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change its sign at the corresponding values of x and y: and thus it is necessary that should be equal to zero or to in

finity: the case where = 30 we w"l a^ present omit:

and according as at the critical value changes its sign

from + to — or from — to +, so is the corresponding singular value a partial maximum or a partial minimum.

Similarly for the y-partial singular value it is necessary that (^p should change its sign at the critical value, and therefore that, omitting the infinite value, {^-) 0; and according as

the change of sign of l-r-) is from + to —, or from — to +,

so is the corresponding singular value a partial maximum or a partial minimum. To render our notions as free as possible from confusion, I will consider first the subject of maxima, and subsequently that of minima.

Now as the total maximum arises from the combination of two partial maxima, it is necessary that the couditions which they require should be simultaneously satisfied. And therefore at such a total maximum we must have

And as no relation is given between dx and dy, and as these equations are simultaneously true, the quality of v(x,y), which each of them separately represents, is also true for all infinitesimal variations of the function at its singular value; and consequently whatever is the direction along which that variation takes place.

The sufficiency of (12) for all directions of variation of the function at the singular value may thus be shewn. Let x and y be expressed in terms of new variables £ and rj by means of the following equations, wherein the a's aud b's are constants,

r = *if + «.fj' ( }

whence we have, as in Art. 100,

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And thus if (^) and vanish, and also vanish.

And therefore, inasmuch as the constants in (13) are undetermined, the first derived-functions vanish, whatever is the direction of the infinitesimal variation of the function: and therefore thus far the conditions of a total maximum are satisfied. Let the critical values of x and y which satisfy (12) be x0 and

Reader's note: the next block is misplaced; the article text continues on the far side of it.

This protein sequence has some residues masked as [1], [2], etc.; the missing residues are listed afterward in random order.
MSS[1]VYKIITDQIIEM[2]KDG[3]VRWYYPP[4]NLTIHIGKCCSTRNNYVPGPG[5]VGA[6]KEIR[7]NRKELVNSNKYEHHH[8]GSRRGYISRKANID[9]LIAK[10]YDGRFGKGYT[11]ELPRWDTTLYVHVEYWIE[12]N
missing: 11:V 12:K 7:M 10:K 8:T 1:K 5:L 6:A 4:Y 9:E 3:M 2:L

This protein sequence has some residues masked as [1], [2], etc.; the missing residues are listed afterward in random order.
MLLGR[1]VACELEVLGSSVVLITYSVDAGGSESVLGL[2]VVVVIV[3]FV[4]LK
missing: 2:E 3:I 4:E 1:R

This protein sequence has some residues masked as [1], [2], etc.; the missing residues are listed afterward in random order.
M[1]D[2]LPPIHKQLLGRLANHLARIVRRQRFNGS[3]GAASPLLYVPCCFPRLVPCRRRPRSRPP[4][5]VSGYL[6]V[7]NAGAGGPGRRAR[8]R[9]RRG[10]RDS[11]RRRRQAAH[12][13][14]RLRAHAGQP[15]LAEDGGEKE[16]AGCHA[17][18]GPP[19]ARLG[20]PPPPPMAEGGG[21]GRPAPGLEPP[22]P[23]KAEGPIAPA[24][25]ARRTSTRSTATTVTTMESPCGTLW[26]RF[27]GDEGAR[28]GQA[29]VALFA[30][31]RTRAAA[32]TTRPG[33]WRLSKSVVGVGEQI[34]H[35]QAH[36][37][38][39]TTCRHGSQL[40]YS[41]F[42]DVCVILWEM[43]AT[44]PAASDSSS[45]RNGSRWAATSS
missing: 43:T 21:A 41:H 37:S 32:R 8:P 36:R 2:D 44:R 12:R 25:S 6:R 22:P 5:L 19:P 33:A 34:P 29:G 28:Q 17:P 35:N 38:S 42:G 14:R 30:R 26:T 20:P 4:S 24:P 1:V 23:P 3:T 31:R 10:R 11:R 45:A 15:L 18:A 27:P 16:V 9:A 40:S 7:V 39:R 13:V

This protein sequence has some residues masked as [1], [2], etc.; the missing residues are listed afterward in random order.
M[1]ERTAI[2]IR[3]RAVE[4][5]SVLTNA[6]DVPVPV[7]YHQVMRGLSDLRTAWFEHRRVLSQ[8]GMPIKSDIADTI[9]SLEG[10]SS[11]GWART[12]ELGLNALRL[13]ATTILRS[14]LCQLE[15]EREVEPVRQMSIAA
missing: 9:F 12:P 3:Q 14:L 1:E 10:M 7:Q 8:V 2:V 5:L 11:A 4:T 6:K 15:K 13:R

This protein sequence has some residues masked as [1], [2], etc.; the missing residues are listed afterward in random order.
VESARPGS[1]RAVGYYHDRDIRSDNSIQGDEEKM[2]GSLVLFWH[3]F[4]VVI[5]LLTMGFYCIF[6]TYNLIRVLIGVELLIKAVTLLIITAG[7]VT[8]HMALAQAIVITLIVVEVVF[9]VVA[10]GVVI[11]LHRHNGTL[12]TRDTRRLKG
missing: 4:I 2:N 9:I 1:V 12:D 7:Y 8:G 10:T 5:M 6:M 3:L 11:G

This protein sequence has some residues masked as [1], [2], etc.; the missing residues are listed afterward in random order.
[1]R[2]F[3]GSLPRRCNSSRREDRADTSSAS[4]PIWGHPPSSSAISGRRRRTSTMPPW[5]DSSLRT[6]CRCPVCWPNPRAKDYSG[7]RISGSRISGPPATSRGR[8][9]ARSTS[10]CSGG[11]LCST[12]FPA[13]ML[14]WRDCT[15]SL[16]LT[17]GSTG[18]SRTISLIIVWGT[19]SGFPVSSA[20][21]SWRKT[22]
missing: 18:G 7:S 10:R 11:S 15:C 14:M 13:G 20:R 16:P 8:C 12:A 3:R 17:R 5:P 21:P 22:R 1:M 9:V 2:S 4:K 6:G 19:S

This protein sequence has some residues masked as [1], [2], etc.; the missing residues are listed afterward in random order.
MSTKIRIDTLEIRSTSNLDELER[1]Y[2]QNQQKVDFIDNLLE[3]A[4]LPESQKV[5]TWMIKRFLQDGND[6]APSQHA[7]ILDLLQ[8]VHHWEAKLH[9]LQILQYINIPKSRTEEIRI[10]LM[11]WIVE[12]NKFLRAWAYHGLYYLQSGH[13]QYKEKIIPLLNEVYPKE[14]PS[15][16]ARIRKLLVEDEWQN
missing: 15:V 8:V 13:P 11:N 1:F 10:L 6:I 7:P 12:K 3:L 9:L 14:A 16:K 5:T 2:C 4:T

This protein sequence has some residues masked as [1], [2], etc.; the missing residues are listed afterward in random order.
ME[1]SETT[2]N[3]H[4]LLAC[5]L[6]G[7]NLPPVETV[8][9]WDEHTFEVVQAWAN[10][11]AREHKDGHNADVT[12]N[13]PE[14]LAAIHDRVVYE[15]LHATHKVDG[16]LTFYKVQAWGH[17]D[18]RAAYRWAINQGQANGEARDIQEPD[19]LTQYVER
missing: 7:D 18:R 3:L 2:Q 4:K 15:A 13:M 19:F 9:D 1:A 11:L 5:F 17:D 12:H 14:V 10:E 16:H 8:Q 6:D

y0; we have to examine the change of sign which and (^p

undergo at these values. In certain cases this change may be conveniently determined by an examination of the critical factors themselves, according to the method explained in Articles 145 and 146. In the general case however the following process gives the required criteria.

Let us assume that for the critical values of x and y all the second derived-functions do not vanish, and let it be remembered that we are investigating the conditions for a total maximum. Then by Art. 149, if for the critical values and (^jr)

vanish, and change sign from + to —, the following ratios are both negative, viz.

— and y; (16)

dx dy

the total differentials being taken in both numerators, so that we may investigate the change of sign of the first partial derived-functions for changes of not only the corresponding variable, but also of both the variables simultaneously; otherwise we might get from the critical values singular values in certain directions and not in all directions. Now

dx W ~ \~dx*> * \~dxlTyl dx' (I7)

PRICE, VOL. 1. L 1

dy\dy'~^dJdy'd^ + ^dyi'' ('

In (17) and (18) dx and dy are arbitrary; in fact, so far as we have proceeded, dx and dy in (17) need not be the same as the dx and dy in (18). Let us however suppose them to be so: and for convenience of expression, let us substitute as follows:

O— <19>

To examine the signs of (17) and (18), let us assume 0 to represent some quantity to which both may be equated; so that

we have A<&m 3dy = ddx,

B dx -i cdy = 0 dy; which may be written

(a—6)dx+ ndy = 0, (20) nrfr+ (c-0)dy = 0; (21) whence, eliminating dx and dy, we have the following quadratic md- (a-0) (c-fl)-B2 = 0, (22)